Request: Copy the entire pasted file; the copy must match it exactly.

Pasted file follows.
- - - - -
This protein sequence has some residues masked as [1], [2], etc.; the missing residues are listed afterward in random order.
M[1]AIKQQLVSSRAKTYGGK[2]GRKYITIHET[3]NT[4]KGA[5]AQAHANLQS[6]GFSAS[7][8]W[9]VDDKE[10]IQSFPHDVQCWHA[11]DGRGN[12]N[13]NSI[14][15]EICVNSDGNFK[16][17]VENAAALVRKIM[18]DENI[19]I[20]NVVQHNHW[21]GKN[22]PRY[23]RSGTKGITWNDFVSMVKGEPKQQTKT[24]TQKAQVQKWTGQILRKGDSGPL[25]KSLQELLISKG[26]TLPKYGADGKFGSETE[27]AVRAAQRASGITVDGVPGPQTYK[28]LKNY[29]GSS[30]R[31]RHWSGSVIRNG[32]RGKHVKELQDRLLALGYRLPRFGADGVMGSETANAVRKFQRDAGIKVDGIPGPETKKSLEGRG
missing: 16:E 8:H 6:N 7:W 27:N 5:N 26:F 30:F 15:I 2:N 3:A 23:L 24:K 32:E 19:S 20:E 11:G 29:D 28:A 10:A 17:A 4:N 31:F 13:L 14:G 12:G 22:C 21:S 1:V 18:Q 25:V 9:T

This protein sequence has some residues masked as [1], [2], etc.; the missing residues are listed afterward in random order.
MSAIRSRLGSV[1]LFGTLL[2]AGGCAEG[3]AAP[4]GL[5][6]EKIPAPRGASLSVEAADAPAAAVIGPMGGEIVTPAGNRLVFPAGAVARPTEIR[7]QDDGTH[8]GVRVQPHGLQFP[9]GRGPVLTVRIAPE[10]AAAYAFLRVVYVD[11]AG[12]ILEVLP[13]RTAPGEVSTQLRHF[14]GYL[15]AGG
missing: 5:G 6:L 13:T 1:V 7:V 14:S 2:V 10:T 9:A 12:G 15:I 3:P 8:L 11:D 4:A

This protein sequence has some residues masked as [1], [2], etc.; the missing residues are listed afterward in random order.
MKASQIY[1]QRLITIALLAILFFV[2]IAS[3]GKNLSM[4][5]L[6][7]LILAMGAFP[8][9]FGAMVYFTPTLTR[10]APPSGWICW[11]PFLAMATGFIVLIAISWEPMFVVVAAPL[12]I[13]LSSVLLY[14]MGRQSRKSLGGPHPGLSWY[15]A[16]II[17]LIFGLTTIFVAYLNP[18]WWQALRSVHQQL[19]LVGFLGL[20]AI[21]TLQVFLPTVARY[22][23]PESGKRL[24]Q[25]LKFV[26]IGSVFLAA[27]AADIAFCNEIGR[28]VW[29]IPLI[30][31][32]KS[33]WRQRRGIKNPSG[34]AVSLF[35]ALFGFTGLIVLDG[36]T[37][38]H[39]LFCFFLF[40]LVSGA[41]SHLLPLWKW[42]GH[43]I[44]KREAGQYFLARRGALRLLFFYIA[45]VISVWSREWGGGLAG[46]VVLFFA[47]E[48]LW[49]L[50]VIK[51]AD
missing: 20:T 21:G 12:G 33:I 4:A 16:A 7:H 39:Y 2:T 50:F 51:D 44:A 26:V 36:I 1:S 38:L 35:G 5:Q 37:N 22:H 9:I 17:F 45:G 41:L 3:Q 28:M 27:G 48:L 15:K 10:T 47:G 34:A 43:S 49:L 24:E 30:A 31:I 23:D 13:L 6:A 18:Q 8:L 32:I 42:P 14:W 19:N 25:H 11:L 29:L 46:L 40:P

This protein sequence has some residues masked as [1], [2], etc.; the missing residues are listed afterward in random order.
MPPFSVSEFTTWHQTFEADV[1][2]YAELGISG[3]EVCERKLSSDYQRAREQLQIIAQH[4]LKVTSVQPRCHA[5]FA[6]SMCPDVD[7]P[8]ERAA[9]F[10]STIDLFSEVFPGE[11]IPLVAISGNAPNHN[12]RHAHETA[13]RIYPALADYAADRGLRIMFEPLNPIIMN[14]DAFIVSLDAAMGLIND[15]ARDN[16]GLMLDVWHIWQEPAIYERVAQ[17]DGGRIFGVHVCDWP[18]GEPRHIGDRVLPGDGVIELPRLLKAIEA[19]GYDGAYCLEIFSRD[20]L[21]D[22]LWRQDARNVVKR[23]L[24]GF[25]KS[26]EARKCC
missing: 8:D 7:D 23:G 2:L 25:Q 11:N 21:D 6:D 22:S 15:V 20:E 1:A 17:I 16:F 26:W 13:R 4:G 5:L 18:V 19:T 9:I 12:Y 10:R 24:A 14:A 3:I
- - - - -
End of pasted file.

This protein sequence has some residues masked as [1], [2], etc.; the missing residues are listed afterward in random order.
M[1]AIKQQLVSSRAKTYGGK[2]GRKYITIHET[3]NT[4]KGA[5]AQAHANLQS[6]GFSAS[7][8]W[9]VDDKE[10]IQSFPHDVQCWHA[11]DGRGN[12]N[13]NSI[14][15]EICVNSDGNFK[16][17]VENAAALVRKIM[18]DENI[19]I[20]NVVQHNHW[21]GKN[22]PRY[23]RSGTKGITWNDFVSMVKGEPKQQTKT[24]TQKAQVQKWTGQILRKGDSGPL[25]KSLQELLISKG[26]TLPKYGADGKFGSETE[27]AVRAAQRASGITVDGVPGPQTYK[28]LKNY[29]GSS[30]R[31]RHWSGSVIRNG[32]RGKHVKELQDRLLALGYRLPRFGADGVMGSETANAVRKFQRDAGIKVDGIPGPETKKSLEGRG
missing: 16:E 8:H 6:N 7:W 27:N 5:N 26:F 30:F 15:I 2:N 3:A 23:L 24:K 32:E 19:S 20:E 11:G 29:D 28:A 10:A 17:A 4:N 31:F 13:L 14:G 12:G 22:C 21:S 1:V 18:Q 25:V 9:T

This protein sequence has some residues masked as [1], [2], etc.; the missing residues are listed afterward in random order.
MSAIRSRLGSV[1]LFGTLL[2]AGGCAEG[3]AAP[4]GL[5][6]EKIPAPRGASLSVEAADAPAAAVIGPMGGEIVTPAGNRLVFPAGAVARPTEIR[7]QDDGTH[8]GVRVQPHGLQFP[9]GRGPVLTVRIAPE[10]AAAYAFLRVVYVD[11]AG[12]ILEVLP[13]RTAPGEVSTQLRHF[14]GYL[15]AGG
missing: 5:G 6:L 13:T 1:V 7:V 14:S 2:V 10:T 9:A 12:G 15:I 3:P 8:L 11:D 4:A

This protein sequence has some residues masked as [1], [2], etc.; the missing residues are listed afterward in random order.
MKASQIY[1]QRLITIALLAILFFV[2]IAS[3]GKNLSM[4][5]L[6][7]LILAMGAFP[8][9]FGAMVYFTPTLTR[10]APPSGWICW[11]PFLAMATGFIVLIAISWEPMFVVVAAPL[12]I[13]LSSVLLY[14]MGRQSRKSLGGPHPGLSWY[15]A[16]II[17]LIFGLTTIFVAYLNP[18]WWQALRSVHQQL[19]LVGFLGL[20]AI[21]TLQVFLPTVARY[22][23]PESGKRL[24]Q[25]LKFV[26]IGSVFLAA[27]AADIAFCNEIGR[28]VW[29]IPLI[30][31][32]KS[33]WRQRRGIKNPSG[34]AVSLF[35]ALFGFTGLIVLDG[36]T[37][38]H[39]LFCFFLF[40]LVSGA[41]SHLLPLWKW[42]GH[43]I[44]KREAGQYFLARRGALRLLFFYIA[45]VISVWSREWGGGLAG[46]VVLFFA[47]E[48]LW[49]L[50]VIK[51]AD
missing: 20:T 21:G 12:G 33:I 4:A 16:A 7:H 39:Y 2:T 50:F 51:D 44:A 26:V 36:I 1:S 38:L 35:G 5:Q 37:N 22:H 9:I 17:F 45:G 41:L 3:Q 28:M 27:G 48:L 15:K 10:T 47:G 34:A 43:S 49:L 24:E 30:A 31:I 23:D 13:L 6:A 18:Q 8:L 32:I 42:P 14:W 19:N 25:H 11:L 29:L 46:L 40:P

This protein sequence has some residues masked as [1], [2], etc.; the missing residues are listed afterward in random order.
MPPFSVSEFTTWHQTFEADV[1][2]YAELGISG[3]EVCERKLSSDYQRAREQLQIIAQH[4]LKVTSVQPRCHA[5]FA[6]SMCPDVD[7]P[8]ERAA[9]F[10]STIDLFSEVFPGE[11]IPLVAISGNAPNHN[12]RHAHETA[13]RIYPALADYAADRGLRIMFEPLNPIIMN[14]DAFIVSLDAAMGLIND[15]ARDN[16]GLMLDVWHIWQEPAIYERVAQ[17]DGGRIFGVHVCDWP[18]GEPRHIGDRVLPGDGVIELPRLLKAIEA[19]GYDGAYCLEIFSRD[20]L[21]D[22]LWRQDARNVVKR[23]L[24]GF[25]KS[26]EARKCC
missing: 8:D 7:D 23:G 2:L 25:Q 11:N 21:D 6:D 22:S 15:V 20:E 1:A 17:I 16:F 26:W 13:R 4:G 5:L 18:V 19:T 9:I 12:Y 10:R 24:A 14:A 3:I